Social media is a powerful tool. It lets you communicate, and share information and content with others instantaneously. Some people have even used it to build their professional networks and secure career advancement opportunities. If used incorrectly, however, the consequences can be dire. Nurses in particular are responsible for a great deal of sensitive patient information. Sharing this recklessly could spell trouble for your facility and future career prospects. With social media becoming an integral part of the lives of millions, it would be impractical to try to get all nurses to stop. Instead, they have to learn how to use these platforms responsibly, at all times.
With the following tips, HCPs can harness the power of social media without compromising their personal or professional lives.
1. Do not share patient information
Sharing workplace photos could be a gross violation of healthcare ethics if you are not careful. Per the Health Insurance Portability and Accountability Act of 1996 (HIPAA), nurses need to maintain patient privacy at all times. Whether you are posting on a public account or a private group chat, any posts that involve a patient should come with written consent. Without their permission, videos or photos of patients, patient gossip, or posts that leak sensitive patient information could qualify as a criminal offense. Your facilities will also be held liable since they are expected to ingrain this respect for patient privacy onto you.
2. Observe your facility’s social media policies
Facilities are growing privy to the dangers of social media misuse. This is why they will have their own policies on the matter. Unfortunately, these rules are commonly not as well-defined as the ones on HIPAA. For example, a lot of hospitals will have rules that discourage talking negatively about your work on social media. Whether or not a post falls under this definition, as well as the severity of the punishment will depend on the facility. When you can, it is best to err on the side of caution.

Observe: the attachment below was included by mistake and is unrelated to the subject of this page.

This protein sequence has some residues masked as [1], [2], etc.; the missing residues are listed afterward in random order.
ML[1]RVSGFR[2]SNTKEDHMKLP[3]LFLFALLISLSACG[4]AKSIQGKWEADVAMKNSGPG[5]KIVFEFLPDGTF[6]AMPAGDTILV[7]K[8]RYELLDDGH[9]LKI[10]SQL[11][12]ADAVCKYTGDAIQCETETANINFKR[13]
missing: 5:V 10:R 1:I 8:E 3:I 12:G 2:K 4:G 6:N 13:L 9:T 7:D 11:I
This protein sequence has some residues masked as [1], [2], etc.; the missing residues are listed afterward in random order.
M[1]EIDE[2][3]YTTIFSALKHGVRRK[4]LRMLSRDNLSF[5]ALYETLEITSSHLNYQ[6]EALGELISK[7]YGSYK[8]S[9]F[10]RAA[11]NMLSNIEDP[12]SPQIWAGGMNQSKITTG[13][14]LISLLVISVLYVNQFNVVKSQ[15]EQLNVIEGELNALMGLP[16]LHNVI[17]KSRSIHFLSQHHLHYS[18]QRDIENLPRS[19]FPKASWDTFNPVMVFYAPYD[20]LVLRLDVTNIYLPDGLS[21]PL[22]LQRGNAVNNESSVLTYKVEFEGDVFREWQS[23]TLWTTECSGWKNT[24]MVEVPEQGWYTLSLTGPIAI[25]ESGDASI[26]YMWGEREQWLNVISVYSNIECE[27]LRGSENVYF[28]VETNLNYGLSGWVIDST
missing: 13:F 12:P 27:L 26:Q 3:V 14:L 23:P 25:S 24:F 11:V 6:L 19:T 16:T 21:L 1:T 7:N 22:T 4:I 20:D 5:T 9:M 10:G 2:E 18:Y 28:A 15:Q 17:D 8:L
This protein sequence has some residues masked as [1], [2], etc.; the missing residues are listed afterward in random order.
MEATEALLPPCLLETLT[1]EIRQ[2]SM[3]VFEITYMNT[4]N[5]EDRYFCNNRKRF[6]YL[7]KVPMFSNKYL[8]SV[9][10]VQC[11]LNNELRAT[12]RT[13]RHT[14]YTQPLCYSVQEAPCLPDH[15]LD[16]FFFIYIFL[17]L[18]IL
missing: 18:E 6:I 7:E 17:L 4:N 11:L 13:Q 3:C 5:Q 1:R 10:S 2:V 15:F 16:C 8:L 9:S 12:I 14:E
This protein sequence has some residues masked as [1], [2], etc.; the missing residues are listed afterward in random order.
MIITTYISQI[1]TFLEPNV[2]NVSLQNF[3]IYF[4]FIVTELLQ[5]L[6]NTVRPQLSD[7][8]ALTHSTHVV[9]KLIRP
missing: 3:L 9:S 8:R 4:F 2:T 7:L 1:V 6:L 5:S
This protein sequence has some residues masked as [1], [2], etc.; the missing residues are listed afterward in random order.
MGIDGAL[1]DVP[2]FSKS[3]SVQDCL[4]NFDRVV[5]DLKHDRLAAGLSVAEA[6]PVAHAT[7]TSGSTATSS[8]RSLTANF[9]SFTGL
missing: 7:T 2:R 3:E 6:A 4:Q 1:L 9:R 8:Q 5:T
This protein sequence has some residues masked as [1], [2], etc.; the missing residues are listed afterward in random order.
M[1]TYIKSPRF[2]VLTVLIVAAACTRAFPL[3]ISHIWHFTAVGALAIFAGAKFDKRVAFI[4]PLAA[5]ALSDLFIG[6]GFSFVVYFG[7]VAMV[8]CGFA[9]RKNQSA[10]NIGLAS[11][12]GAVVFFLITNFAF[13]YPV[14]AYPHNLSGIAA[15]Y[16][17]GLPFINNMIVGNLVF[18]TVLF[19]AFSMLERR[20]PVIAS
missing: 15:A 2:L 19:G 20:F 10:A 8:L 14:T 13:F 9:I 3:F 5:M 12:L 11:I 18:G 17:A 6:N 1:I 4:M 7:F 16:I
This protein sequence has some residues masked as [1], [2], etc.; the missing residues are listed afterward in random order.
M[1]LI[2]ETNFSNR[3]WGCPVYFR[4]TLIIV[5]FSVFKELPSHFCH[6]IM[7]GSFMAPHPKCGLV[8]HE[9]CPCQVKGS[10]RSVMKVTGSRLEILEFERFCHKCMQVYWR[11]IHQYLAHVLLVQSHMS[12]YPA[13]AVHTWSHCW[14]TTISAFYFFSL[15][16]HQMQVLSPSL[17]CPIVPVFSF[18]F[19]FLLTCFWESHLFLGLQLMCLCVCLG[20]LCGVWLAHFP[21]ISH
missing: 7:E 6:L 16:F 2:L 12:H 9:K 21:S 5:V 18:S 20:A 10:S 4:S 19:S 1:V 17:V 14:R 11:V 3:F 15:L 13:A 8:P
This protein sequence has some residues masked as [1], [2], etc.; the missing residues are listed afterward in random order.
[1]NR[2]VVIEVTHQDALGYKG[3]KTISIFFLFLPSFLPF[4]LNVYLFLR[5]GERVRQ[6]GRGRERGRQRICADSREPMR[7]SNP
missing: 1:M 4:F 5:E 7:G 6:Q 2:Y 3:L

3. Think twice before you post
Everything that is posted on the internet stays on the internet. Even if you delete your Twitter or Insta story, anyone can save a screenshot or access an archive on sites like the Wayback Machine. That content also stays in company servers, which attorneys can access with a subpoena. If you post something that leaks sensitive patient information or is culturally insensitive, you could be harming your career prospects down the road, if not in the immediate future. As a nurse, you want to give some extra thought to each of your posts.
4. Set boundaries with your patients
If a patient adds you on social media and you accept, you must approach each interaction with professionalism. Even on social media, patient and employer confidentiality should be observed at all times. When you talk outside of work, avoid discussing anything related to their condition, health history, and case. This could be a violation of workplace policies and even patient privacy if you are not careful. Simply posting that you are their nurse may be a breach of confidentiality in and of itself. You can, however, discuss and answer health-related questions, provided they are not directly related to their case.
5. Avoid cyber bullying
Many hospitals also have policies in place to deter bullying. Making fun of or disparaging your co-workers online could constitute cyberbullying. This treatment often has an overall negative effect on morale and energy, and can negatively affect the cohesion of a healthcare unit. It is harder to stay motivated for your work when your entire team has turned against you. Bullying has long been a problem in healthcare, and social media provides an outlet for it if HCPs do not observe due diligence.
6. Join the conversation
Within reason, social media allows you to join productive and passionate discussions about healthcare practices. This lets you spread public health awareness while connecting with like-minded nurses who have their own valuable insights. In this article, we have gone over the potential pitfalls of social media. When used responsibly, these platforms can be just as effective in doing good.